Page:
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Being the product

Twtter-bird-upside-down-370.jpgThe past week of Twitter has been marked by a general sense of waiting for the crash, heightened because no one knows when the bad thing will happen or what form it will take. On Twitter itself, I see everyone mourning the incoming loss and setting up camp elsewhere; on professional media journalists are frantically trying to report on what's going on at HQ, where there is now no communications team and precious few engineers.

As noted here last week, it is definitely not so simple as Twitter's loss is Mastodon's/Discord/s/SomeOtherSite's gain.

The general sense of anxiety feels like a localized version of the years of the Trump presidency - that is, people logging in constantly to check, "What's he done now?" Only the "he" is of course new owner Elon Musk, and the "what" is stuff like a team has been fired, someone crucial has quit, there's been a new order to employees ("check this box by 5pm or you're fired!"), making yet another change to the system of blue ticks that may or may not verify a person's identity, or appearing to disable two-factor authentication via SMS shortly after announcing the shutdown of "20% of microservices". This kind of thing makes everyone jumpy. Every tiny glitch could be the first sign that Twitter is crumbling around the edges before cascading into failure, will the process look like HAL losing its marbles in the movie 2001: A Space Odyseey? Ot will it just go black like the end of The Sopranos?

I have never felt so conscious of my data: 15 years of tweets and direct messages all held hostage inside a system with a renegade owner no one trusts. Deleting it feels like killing my past; leaving it in place teems with risks.

The risk level has been abruptly raised by the departure of various security and privacy personnel from Twitter's staff, which led Michael Veale to warn that the platform should be regarded as dangerously vulnerable and insecure. Veale went on to provide instructions for using the law (that is, the General Data Protection Regulation) rather than just Twitter's tools, to delete your data.

Some of my more cautious friends have been regularly deleting their data all along - at the end of every couple of weeks, or every six months, mostly to ensure they can't suddenly become a pariah for something they posted casually five years ago. (It turns out this is a function that Mastodon will automate through user settings.) But, as Veale asks, how do you know Twitter is really deleting the data? Hence his suggestion of applying the law: it gives your request teeth. But is there anyone left at Twitter to respond to legal requests?

The general sense of uncertainty is heightened by things like the reports I saw of strange behavior in response to requests to download account archives: instead of just asking for two-factor authentication before proceeding, the site sent these users to the help center and a form demanding government ID. There seem to be a number of these little weirdnesses, and they're raising users' overall distrust of the system and the sense that we're all just waiting for the thing to break and our data to become an asset in a fire sale - or for a major hack in which all our data gets auctioned on the dark web.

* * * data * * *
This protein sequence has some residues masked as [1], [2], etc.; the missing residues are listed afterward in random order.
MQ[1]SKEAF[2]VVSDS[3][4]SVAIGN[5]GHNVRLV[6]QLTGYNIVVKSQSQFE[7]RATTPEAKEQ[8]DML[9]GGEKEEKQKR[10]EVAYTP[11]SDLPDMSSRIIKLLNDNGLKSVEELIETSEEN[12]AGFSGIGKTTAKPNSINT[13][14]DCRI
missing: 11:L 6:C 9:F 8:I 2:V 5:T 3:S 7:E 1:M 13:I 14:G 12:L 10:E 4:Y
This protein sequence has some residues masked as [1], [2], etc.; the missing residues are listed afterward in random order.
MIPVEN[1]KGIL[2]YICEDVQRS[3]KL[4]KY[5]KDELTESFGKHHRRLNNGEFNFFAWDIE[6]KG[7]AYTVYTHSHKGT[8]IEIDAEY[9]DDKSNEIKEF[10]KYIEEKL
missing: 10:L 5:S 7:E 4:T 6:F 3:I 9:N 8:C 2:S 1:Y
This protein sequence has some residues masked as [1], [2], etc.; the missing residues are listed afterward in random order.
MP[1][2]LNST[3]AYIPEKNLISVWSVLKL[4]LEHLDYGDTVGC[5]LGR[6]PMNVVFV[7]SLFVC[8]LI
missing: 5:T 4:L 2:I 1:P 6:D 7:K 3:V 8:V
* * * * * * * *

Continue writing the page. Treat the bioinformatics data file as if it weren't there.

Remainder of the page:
"If you're not paying for the product, you're the product," goes the saying (attribution uncertain). Right now, it feels like we're waiting to find out our product status.

Meanwhile, Apple has spent years now promoting its products by claiming they provide better privacy than the alternatives. It is currently helping destroy the revenue base of Meta (owner of Instagram, Facebook, and WhatsApp) by allowing users to opt to block third-party trackers on its devices. At The Drum, Chris Sutclifee cites estimates that 62% of Apple users have done so; at Forbes Daniel Newman reported in February that Meta projected that the move would cost the company $10 billion in lost ad sales this year. The financial results it's announced since have been accordingly grim.

Part of the point of this is that Apple's promise appeared to be that the money its customers pay for hardware and services also buys them privacy. This week, Tom Germain reported at Gizmodo that Apple's own apps continue to harvest data about users' every move even when those users have - they thought - turned data collection off.

"Even if you're paying for the product, you're the product," Cory Doctorow wrote on discovering this. Double-dipping is familiar in other contexts. But here Apple has broken the pay-with-data bargain that made the web. It may live to regret this; collecting data to which it has exclusive access while shutting down competitors has attracted the attention of German antitrust regulators.

If that's where the commercial world is going, the appeal of something like Mastodon, where we are *not* the product, and where accounts can be moved to other interoperable servers at any time, is obvious. But, as I've written before about professional media, the money to pay for services and servers has to come from *somewhere*. If we're not going to pay with data, then...how?

Illustrations: Twitter flies upside down.

Wendy M. Grossman is the 2013 winner of the Enigma Award. Her Web site has an extensive archive of her books, articles, and music, and an archive of earlier columns in this series. Stories about the border wars between cyberspace and real life are posted occasionally during the week at the net.wars Pinboard - or follow on Twitter or


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